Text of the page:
Or maybe the idea works but the implementation of it isn’t quite right, it’s not testing well and now there’s not enough time to fix it before launch. If only you’d run some user research on an early prototype! The earlier you can catch problems the better as that’s when it’s much cheaper and quicker to fix them. Some people think user research will add time and cost to their project but it really doesn’t, it slots in easily and quickly, and will save you a heck of a lot of rework later on.
5 Be more successful
By continuously conducting user research in your process, the team are constantly seeing their work from the user’s perspective. They’ll begin to think more like your customers and imagine them as they’re working on their UX designs, when they’re in meetings and when they’re coming up with new ideas. Rather than speaking of their own opinions and experience, they’ll begin to talk about what Alice said last week and this gives them a much more solid basis for coming up with innovative ideas and solutions that are born from user insights. These ideas have a much greater chance of being successful for your business.
What to do next
Commit to a regular schedule of user research and see the changes it makes to:
Your team morale
The understanding of your customers
The quality of new ideas generated
The cost savings you’ll make through less rework
The improvement in all your customer experiences
…and the business will benefit hugely from the increase in revenue.
“Addictive, stupidly addictive. It’s making me feel like I’ve got a bit of an addictive personality which I didn’t think I did before. It’s bad, don’t do it kids!”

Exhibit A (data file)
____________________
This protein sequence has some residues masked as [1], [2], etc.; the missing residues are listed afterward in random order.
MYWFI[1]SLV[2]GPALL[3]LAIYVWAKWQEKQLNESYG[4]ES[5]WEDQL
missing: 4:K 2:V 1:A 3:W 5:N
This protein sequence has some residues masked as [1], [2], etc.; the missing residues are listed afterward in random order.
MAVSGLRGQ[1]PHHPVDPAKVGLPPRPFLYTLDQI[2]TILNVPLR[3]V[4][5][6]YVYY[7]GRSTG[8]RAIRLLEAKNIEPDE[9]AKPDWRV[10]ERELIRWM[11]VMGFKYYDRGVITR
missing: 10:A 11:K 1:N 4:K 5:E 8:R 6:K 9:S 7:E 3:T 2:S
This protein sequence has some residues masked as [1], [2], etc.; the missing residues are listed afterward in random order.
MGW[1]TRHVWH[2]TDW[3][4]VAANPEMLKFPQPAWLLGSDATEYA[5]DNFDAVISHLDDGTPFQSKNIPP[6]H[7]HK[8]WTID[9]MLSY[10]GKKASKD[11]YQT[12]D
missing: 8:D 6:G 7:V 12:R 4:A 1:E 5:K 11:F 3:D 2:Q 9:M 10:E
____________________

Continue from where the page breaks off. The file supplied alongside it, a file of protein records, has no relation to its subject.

This is how one 32 year old described his use of Pokemon Go. In less than a month, it’s become the most successful mobile game in history. It’s already overtaken Tinder and is rumoured to have now reached Twitter growth proportions. Usage time has already beaten other social media apps.
Usage Time: Pokemon GO vs Social Media Apps, US Android App Data: July 8th 2016 : Data by SimilarWeb
Walking around, you’ll find Pokemon catchers of all ages and genders, often in small groups with big smiles on their faces. It seems to appeal to everyone.
But what is it that makes this particular game so addictive? We went out to hunt down Pokemon Go users in Media City, Manchester, to discover what makes the user experience so addictive.
10 Reasons why Pokemon Go is SO addictive?
“I used to play Pokemon when I was younger so it’s just the nostalgia of it I guess and I like that this is the first generation as well so it’s the generation that I know the most”
A crucial factor that has a big role in the game’s success is nostalgia. The game is a real blast from the past. Fans that embraced Pokémon during their childhood in the 1990s are once again indulging in their old obsession. Nostalgia, is a powerful force in luring users to a new but familiar experience (let’s look at what’s popular in the cinema right now.… Ghostbusters… Batman vs Superman…). The adults that once loved the cartoon or played the video game on their game boy, now have the opportunity to re-live those old feelings that make them feel good. To the cries of “gotta catch’em all” people feel happy, they associate the words with their carefree youthful days of no responsibility and lots of fun.
“The only way to deliver fun is to have players feel confident, give them a sense of exploration and connect them socially to others – on those three very important counts, the game looks like it’s succeeded” said Andrew Przybylski, psychologist at the Oxford Internet Institute.